Top: Temporal response functions to natural speech vary across the brain (right hemisphere shown), with areas in the auditory cortex responding both quickly and repeatedly (last four temporal response functions), and areas outside of auditory cortex also responding but with a longer latency than auditory areas (first two temporal response functions). Credit: Christian Brodbeck, postdoctoral researcher, Institute for Systems Research, University of Maryland. From the “Neural source dynamics of brain responses to continuous stimuli with MEG: speech processing from acoustics to comprehension” presentation delivered at the Eighth International Workshop on Statistical Analysis of Neuronal Data (SAND8), May 31-June 2, 2017, University of Pittsburgh.
Bottom: Animal whiskers are the inspiration for the development of novel sensors that use artificial whiskers made of advanced, custom-designed materials. The whiskers can sense object location, shape, and texture, to track fluid wakes in water, and to sense the direction of airflow. Credit: Bergbreiter laboratory, University of Maryland
Faculty at the University of Maryland received two of 19 new research grants announced Aug. 8 by the National Science Foundation through its Integrative Strategies for Understanding Neural and Cognitive Systems (NCS) program. The grants are an indication of the university’s current and growing strengths in brain and behavior research, robotics and mechanical and electrical engineering. Maryland's portion of these grants is worth more than $1.2 million.
Extracting Functional Cortical Network Dynamics at High Spatiotemporal Resolution
Professor Jonathan Simon (ECE/Biology/ISR) and ISR-affiliated Assistant Professor Behtash Babadi (ECE) have received a $900,000 grant for research that will take advantage of recent technological advances in noninvasive neuroimaging to learn more about how the brain’s neural mechanisms work in adaptive auditory processing.
Recent, growing evidence suggests that sophisticated brain functions happen when more than one region of the brain is activated at the same time, and the brain forms networks that dynamically reconfigure between these regions. These networks allow humans to rapidly adapt to changes in the environment. Currently, little is known about the workings of these networks that bind, organize, and give meaning to higher cognitive functions.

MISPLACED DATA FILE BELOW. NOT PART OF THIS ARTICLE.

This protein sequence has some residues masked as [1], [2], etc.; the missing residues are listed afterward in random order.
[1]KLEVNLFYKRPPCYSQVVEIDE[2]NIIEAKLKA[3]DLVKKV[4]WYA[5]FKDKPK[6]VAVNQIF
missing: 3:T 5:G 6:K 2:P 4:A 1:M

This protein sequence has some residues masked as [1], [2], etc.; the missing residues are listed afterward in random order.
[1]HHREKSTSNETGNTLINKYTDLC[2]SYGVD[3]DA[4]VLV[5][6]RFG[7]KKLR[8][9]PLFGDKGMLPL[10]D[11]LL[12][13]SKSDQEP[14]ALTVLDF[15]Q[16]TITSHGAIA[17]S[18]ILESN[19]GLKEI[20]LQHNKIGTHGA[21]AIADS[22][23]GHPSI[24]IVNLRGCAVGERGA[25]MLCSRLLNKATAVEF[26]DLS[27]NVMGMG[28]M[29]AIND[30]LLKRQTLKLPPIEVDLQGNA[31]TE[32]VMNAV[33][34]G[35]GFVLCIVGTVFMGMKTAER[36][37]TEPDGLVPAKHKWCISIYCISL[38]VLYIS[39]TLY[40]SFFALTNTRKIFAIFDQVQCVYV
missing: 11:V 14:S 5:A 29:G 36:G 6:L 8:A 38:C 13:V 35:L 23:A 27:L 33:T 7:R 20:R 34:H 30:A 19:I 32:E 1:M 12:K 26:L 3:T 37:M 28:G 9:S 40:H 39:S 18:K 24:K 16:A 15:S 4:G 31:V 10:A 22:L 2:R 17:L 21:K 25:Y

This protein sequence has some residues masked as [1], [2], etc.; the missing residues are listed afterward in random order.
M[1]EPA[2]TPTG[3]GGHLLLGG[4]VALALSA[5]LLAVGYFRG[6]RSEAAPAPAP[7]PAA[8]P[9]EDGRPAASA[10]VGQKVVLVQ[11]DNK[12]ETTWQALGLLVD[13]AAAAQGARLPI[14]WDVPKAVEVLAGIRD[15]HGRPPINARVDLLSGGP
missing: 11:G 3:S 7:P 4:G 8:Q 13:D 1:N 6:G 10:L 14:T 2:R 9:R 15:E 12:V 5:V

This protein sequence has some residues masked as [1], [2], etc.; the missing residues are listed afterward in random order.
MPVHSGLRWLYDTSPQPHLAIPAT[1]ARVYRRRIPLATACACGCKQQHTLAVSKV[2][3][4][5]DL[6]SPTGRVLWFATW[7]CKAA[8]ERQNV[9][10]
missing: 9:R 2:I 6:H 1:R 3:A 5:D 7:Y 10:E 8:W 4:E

Adaptive auditory processing is one such function. It the brain’s ability to attend to, segregate, and track one of many sound sources, to learn its identity, commit it to memory, robustly recognize it, and use it to make decisions.
“Deciphering the neural mechanisms underlying the brain’s network dynamics is critical to understanding how the brain carries out universal cognitive processes such as attention, decision-making and learning,” notes Simon. “However, the sheer high-dimensionality of dynamic neuroimaging data, together with the complexity of these networks, has created serious challenges, in practice, in its data analysis, signal processing, and neural modeling.”
The researchers will use modern signal processing techniques to combine high temporal resolution, non-invasive recordings with high spatial resolutions.
“Our work will bring new insight as to the dynamic organization of cortical networks at unprecedented spatiotemporal resolutions, and can thereby impact technology in the areas of brain-computer interfacing and neuromorphic engineering,” says Babadi. “It will also allow for the creation of engineering solutions for early detection and monitoring of cognitive disorders involving auditory perception and attention.”
Understanding the neural basis for sensorimotor control loops using whisker-based robotic hardware platforms
Associate Professor Sarah Bergbreiter (ME/ISR) and two colleagues from Northwestern University, Professor L. Catherine Brinson and Professor Mitra Hartmann, were awarded a $1,000,000 grant to better understand how animals gather information through the sense of touch and then use this information to perform complex behaviors. At Maryland, Bergbreiter will be developing artificial, modular, reconfigurable whiskers that imitate the functions of animal whiskers. The University of Maryland’s portion of the grant is $320,000.
The whiskers will be mounted on robotic platforms that can mimic the head movements of animals, contributing to the development of novel robots and sensors that use touch to sense an object’s location, shape, and texture, to track fluid wakes in water, and to sense the direction of airflow.
“Engineering arrays of sensors to serve as physical models of a rat's whiskers will allow us to better understand the connections between what a rat senses and its actions,” Bergbreiter says. “Using this understanding, we can design robots with the ability to explore dark areas or work in other challenging environments that require a sense of touch or flow.”
About the NSF Neural and Cognitive Science Program
These NSF awards have been issued to U.S. cross-disciplinary teams to conduct innovative research focused on neural and cognitive systems. The awards contribute to NSF’s investments in fundamental brain research, in particular support of Understanding the Brain and the BRAIN Initiative, a coordinated research effort that seeks to accelerate the development of new neurotechnologies.
"It takes insight and courage to tackle these problems," said Ken Whang, NSF program director in the Computer and Information Science and Engineering Directorate (CISE). "These teams are combining their expertise to try to forge new paths forward on some of the most complex and important challenges of understanding the brain. They are posing problems in new ways, taking intellectual and technical risks that have huge potential payoff."
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